Tuesday, March 31, 2009
After writing the previous posts, I thought I was guilty of the same general attitude against similar looking cars. I don't like them.
Is it possible?
Even liking Aston Martin, the Rapide is a somehow a delusion at the moment, and I can't bother about the new Audis because they don't appeal me aesthetically in first place. At the same time, I'm much more interested in the Reventòn than in the LP670-4 SuperVeloce recently unveiled. I perfectly know the LP670 brings some new technical elements, but the Reventòn has that new look typical of a coachbuilder's creation.
Probably that's exactly the point, coachbuilders. Considering the recent revival bringing us cars like the Pininfarina P4/5, the 612 K, the Zagato GS and 575 GTZ or the upcoming one-off from Bertone, it's very easy to say they are among the cars that interested us the most in the period they came out, even if they doesn't have a relevant impact on the market, or they aren't carrying over new technologies of some relevance for production cars.
Technology became a standard feature of modern objects, and it isn't something surprising anymore. Even when it comes to green cars the first thing to be really discussed is their looks. Consider the new Chevrolet Volt and its sister the Opel Ampera. Even being exactly the same car, one could ask himself why GM designed such a banal car with the Volt, especially considering how much important that car is for the company's future. Fortunately, the Ampera looks much better, for European customers' sake. Now even if the Volt could achieve a 50% better running cost than say the new Prius or Insight, it wouldn't sell 50% more than those as a given fact, also because 90% of buyers aren't car enthusiasts, let alone into cars' technical part.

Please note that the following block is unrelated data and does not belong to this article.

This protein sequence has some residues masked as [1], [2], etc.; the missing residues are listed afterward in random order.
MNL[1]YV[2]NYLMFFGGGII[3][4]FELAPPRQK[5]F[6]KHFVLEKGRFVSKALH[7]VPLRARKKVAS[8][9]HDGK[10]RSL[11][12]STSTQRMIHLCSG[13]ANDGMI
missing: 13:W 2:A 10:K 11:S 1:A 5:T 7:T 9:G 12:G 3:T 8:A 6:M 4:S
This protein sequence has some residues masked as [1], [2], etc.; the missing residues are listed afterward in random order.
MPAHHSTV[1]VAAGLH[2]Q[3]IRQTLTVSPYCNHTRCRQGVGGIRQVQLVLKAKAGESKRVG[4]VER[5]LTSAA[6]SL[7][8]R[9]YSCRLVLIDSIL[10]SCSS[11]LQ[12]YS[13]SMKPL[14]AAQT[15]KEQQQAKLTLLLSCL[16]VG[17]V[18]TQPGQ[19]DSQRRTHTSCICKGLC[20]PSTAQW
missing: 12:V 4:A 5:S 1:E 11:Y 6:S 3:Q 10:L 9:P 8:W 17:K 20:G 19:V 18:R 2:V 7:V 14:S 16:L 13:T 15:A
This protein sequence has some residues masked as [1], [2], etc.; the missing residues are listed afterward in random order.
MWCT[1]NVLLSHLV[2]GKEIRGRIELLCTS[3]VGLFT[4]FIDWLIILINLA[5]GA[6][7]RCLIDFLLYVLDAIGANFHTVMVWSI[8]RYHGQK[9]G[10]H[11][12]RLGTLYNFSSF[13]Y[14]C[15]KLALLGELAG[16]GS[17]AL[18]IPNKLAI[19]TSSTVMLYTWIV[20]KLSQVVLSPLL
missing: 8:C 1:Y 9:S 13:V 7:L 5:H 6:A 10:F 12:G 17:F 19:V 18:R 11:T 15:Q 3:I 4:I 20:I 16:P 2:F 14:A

Not to underestimate the emotional feeling a good looking shape can evoke, eve compared to some astonishing performance figures. Can you remember the technical specifications of the Webber? Or is it the Gumpert the first name that comes to mind when you think of extreme performance? No, in both cases, because they simply look very bad, even if their looks are completely devoted to the achievement of technical superiority.
It's like when it comes to choose a girl (or a guy, I suppose). She has to be beautiful, first of all, or at least good looking and pretty enough to catch your attention, if you didn't know her before. I don't want to sound as a sexist, which I think I am not, and I guess it would be a long explanation on how this comparison could go on, so just consider that sentence on its own, and harmless meaning.